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Amber Rosales, 20, 3947 N. Long Ave., Chicago, was arrested at 1 a.m. Feb. 9 and charged with illegal transport of alcohol, in-state warrant, illegal consumption of alcohol, and the possession of drug equipment on the intersection of Route 53 and Murphy Drive.

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Anna Shallcross,22,230 Charlestown Drive, Bolingbrook, was arrested at1 a.m. Feb. 9 and charged with the illegal transport of alcohol on the intersection of Route 53 and Murphy Drive.

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Brian Weber, 21, 145 Dahlia Drive, was arrested at 2:27 a.m. Feb. 9 and charged with DUI, failure to reduce speed, and failure to notify police of an accident on the intersection of Concord and Spangler.

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Travonn Washington, 37, 21550 Freeport Court, Plainfield, was arrested at 5:04 p.m. Feb. 11 and charged with an in-state warrant in the 1000 block of Romeo Road.

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Rene Ruiz, 27, 316D Woodcreek, was arrested at 11:45 p.m. Feb. 11 and charged with an in-state warrant, driving with a suspended license, no insurance, obstructing justice and a suspended registration on the intersection of Weber and Taylor Roads.

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Carolyn Watkins, 54, 2200 Oneida St., Joliet, was arrested at 6:22 p.m. Feb. 12 and charged with obstructing an officer on the 1000 block of Romeo Road. Moore, 36, 7121 Sangamon, 10 Kevin Chicago, was arrested at 7:47 p.m. Feb. 12 and charged with driving with a suspended license and no registration on the intersection of Highpoint Drive and Serenity.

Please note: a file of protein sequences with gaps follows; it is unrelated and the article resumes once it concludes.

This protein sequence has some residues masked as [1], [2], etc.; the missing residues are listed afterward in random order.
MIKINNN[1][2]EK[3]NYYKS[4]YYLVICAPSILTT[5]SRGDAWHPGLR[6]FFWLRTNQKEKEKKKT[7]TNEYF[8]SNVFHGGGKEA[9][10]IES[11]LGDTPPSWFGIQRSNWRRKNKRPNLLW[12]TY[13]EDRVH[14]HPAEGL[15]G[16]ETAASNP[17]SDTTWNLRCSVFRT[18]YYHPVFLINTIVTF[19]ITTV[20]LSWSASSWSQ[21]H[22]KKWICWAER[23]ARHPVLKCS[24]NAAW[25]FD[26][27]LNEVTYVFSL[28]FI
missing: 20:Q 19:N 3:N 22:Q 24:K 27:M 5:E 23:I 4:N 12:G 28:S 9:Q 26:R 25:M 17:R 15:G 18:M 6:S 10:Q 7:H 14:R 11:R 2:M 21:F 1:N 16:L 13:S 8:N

Rosa Pacheco-Mejia, 24, 2098 Country Club Drive, Woodridge, was arrested at 10:59 p.m. Feb. 12 on the intersection of Route 53 and Taylor Road.

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Gina St. Vincent-Null, 43, 4 Elgin Ave., was arrested at 11:03 p.m. Feb. 12 and charged with driving with a suspended license, no insurance, one headlight, and an expired registration on the intersection of Normantown and Dalhart.

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Shayna Adams, 19, 1719 William Drive, was arrested at 12:15 a.m. Feb. 13 and charged with illegal possession of alcohol in the 400 block of N.Weber Road.

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Arshiya Begum, 41, 345 Daffodil Drive, was arrested at 3:31 p.m. Feb.

13 and charged with retail theft in the 200 block of S. Weber Road. Alisa Cruz, 20, and Malvin Cruz, 50, 1610 Ashbury Lane, were arrested at 7:18 p.m. Feb. 13 and charged with retail theft in the 400 block of S. Weber Road.

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Rubicel Arriaga-Rios, 27, 533 Laurel Ave., was arrested at 8:50 p.m. Feb. 14 and charged with no valid driver’s license, no insurance, improper lane use and failure to reduce speed in the 700 block of N. Independence.